“A More Beautiful and Terrible History”

Dr. Jeanne Theoharis discusses the untold story of the civil rights movement

Alexis Gaskin, Staff Writer

Distinguished professor and author Dr. Jeanne Theoharis discussed her new book “A More Beautiful and Terrible History: How The Truth About the Civil Rights Movement Informs Action for Racial Justice Today” in Marillac Auditorium last Monday, March 5.

This event was held by the Academic Center for Diversity, Equity and Inclusivity, the Department of History, the Ronald H. Brown Center for Civil Rights, the Office of Multicultural Affairs, the Africana Studies Program, the newly formed Taskforce for Diversity and Inclusion and Academic Center for Equity and Inclusion.

Theoharis led the conversation about the untold history of the civil rights movement facilitated by Dr. Robert Bland, assistant professor of history at St. John’s, and Dr. Natalie Byfield, journalist, author and associate professor of sociology at St. John’s.

The event was organized by Jennifer Nival, the assistant director for Multicultural Affairs, and professor of law and director of the Ronald H. Brown Center for Civil Rights and Eco. Dev Elaine Chiu.

Theoharis, who is a professor of political science at Brooklyn College, gave an inspiring and important conversational discussion on the unspoken history of the Civil Rights movement. Sophomore Kayla Hanson called it inspiring “because we aren’t often told about the whole ordeal, we are only told one image.”

The discussion began with Bland and Byfield asking Theoharis to discuss the reasoning behind the creation of the book and who the specific audience was for this book.

“I noticed how many teachers were hungry for this, how the young people wanted to know these things too,”  Theoharis said.

Theoharis noted that the inspiration for her book title came from a speech by James Baldwin where he said, “American history is longer, larger, more various, more beautiful and more terrible than anything anyone has ever said about it.”

The main conversation was targeted around the “redneckiffication of racism” and the ideas of “polite racism,” as Theoharis phrased.

Bland brought up the conversation of “polite racism” when asking Theoharis, “What happens when the ‘villains’ of the civil rights movement are no longer Bull Connor or the KKK, but principals in public schools in New York or people who are polite and nice.”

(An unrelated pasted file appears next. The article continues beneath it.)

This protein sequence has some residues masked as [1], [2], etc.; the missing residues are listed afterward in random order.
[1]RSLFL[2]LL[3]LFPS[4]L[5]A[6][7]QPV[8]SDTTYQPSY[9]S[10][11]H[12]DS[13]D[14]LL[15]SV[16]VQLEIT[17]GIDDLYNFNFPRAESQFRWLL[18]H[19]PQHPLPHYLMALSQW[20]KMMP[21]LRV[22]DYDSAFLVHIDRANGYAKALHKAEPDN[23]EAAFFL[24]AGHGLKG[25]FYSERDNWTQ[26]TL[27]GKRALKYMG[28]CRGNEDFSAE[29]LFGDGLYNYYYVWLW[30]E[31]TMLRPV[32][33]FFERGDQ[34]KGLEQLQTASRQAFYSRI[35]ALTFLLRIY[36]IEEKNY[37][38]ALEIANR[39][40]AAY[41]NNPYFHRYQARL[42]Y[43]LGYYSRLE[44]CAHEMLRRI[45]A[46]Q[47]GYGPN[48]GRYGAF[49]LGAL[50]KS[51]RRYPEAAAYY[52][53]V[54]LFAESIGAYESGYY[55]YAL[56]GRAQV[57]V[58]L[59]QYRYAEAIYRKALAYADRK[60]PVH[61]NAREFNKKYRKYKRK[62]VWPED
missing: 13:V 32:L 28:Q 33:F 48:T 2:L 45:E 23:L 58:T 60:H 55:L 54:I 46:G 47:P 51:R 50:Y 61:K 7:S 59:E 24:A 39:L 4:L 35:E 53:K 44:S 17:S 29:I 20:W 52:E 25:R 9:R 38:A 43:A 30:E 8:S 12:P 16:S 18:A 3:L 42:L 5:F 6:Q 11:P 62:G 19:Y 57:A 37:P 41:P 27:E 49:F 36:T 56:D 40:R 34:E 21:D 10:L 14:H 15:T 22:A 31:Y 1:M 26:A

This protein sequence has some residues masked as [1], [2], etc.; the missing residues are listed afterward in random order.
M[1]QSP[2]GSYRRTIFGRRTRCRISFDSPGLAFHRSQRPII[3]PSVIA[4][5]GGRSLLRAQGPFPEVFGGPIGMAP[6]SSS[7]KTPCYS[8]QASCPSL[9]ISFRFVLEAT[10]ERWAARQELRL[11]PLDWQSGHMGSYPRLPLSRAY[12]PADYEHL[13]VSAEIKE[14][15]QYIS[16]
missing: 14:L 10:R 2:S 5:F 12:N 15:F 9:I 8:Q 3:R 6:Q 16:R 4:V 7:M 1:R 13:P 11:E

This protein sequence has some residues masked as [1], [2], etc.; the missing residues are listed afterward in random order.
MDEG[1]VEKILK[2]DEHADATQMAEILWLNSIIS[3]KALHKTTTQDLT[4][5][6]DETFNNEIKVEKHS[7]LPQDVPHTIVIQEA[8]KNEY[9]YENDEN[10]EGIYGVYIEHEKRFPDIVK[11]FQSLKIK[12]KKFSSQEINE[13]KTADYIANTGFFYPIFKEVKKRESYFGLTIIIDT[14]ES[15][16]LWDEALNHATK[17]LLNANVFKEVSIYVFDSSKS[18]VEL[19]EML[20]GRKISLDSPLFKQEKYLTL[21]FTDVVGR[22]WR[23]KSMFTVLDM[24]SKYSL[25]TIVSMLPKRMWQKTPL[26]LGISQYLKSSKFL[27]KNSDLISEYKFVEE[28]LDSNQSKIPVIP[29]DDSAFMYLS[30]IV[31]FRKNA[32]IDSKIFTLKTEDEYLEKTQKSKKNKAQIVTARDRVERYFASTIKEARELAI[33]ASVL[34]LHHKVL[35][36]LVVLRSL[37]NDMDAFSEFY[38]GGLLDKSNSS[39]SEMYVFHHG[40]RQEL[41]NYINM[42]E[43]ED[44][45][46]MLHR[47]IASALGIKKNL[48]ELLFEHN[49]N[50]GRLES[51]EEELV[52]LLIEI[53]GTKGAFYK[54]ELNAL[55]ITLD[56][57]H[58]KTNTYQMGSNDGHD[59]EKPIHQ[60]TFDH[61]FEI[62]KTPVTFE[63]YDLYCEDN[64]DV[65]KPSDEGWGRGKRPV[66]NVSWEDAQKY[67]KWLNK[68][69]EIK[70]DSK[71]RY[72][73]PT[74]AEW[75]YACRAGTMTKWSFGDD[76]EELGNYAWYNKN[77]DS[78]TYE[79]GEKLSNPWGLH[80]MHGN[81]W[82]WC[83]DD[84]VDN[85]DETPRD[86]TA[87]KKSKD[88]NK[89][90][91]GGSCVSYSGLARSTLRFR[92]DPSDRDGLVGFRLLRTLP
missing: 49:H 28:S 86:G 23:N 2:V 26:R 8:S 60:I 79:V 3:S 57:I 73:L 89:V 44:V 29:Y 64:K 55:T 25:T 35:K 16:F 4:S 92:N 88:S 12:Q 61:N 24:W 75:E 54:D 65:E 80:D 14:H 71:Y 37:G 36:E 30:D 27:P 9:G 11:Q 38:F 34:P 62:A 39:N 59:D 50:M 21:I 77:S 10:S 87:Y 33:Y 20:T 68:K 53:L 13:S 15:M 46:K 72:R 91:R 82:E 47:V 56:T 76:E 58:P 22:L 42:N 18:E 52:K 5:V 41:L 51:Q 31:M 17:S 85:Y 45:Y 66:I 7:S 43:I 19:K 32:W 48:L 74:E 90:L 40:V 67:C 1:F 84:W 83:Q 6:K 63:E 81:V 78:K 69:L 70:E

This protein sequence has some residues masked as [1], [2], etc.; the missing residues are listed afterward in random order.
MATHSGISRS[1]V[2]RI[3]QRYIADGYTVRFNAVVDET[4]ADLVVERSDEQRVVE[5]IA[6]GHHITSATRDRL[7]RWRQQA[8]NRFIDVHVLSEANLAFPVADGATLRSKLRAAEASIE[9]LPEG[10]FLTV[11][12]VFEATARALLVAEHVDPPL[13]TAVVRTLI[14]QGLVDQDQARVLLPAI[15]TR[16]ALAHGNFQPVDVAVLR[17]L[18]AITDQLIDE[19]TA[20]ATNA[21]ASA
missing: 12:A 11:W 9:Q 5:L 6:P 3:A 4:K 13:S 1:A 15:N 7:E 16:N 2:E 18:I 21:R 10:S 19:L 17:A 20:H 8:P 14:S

“They [Bull Connor and the KKK], may not even be our biggest problem, it’s our middle-class white parents who don’t want to integrate,” Theoharis said.

She continued by discussing how those who were not in the south, saw the issues and looked down on the injustice in the south, but when it came to desegregation in their own town, they would “rise up in masses and make it clear that they didn’t want it, and politicians would listen.”

Sophomore Communications major Kaylie Meedum thought this concept of “polite racism” was thought-provoking and interesting.

“I found it really interesting how she [Theoharis] introduces the whole ‘polite racism’ think and how our worst enemies are those who just let it [racism] happen,” Meedum said.

“The myth that I try to overturn is the idea that the civil rights movement is only in the south. That’s the idea that is taught to us, presented and memorialized,” added Theoharis, in relation to the “redneckiffication” of racism.

This theory of how the only danger was in the south where African Americans were being beaten, taken off buses and brutalized by police officers is only part of the history of the Civil Rights Movement.

“The biggest civil rights demonstration occurred a year after the Million Man March right here in New York when nearly half a million students and teachers stayed out of New York City schools to protest the desegregation of schools,” Theoharis said.

Theoharis discussed further how the New York Times, which usually covered in comprehensive condemning of the south and the events happening there, but when people wanted integration in their “backyard,” “The New York Times calls it [the one-day boycott of New York city schools] irresponsible, reckless and violent.”

The discussion was based on her new book and the “whitewashed” history of the civil rights movement.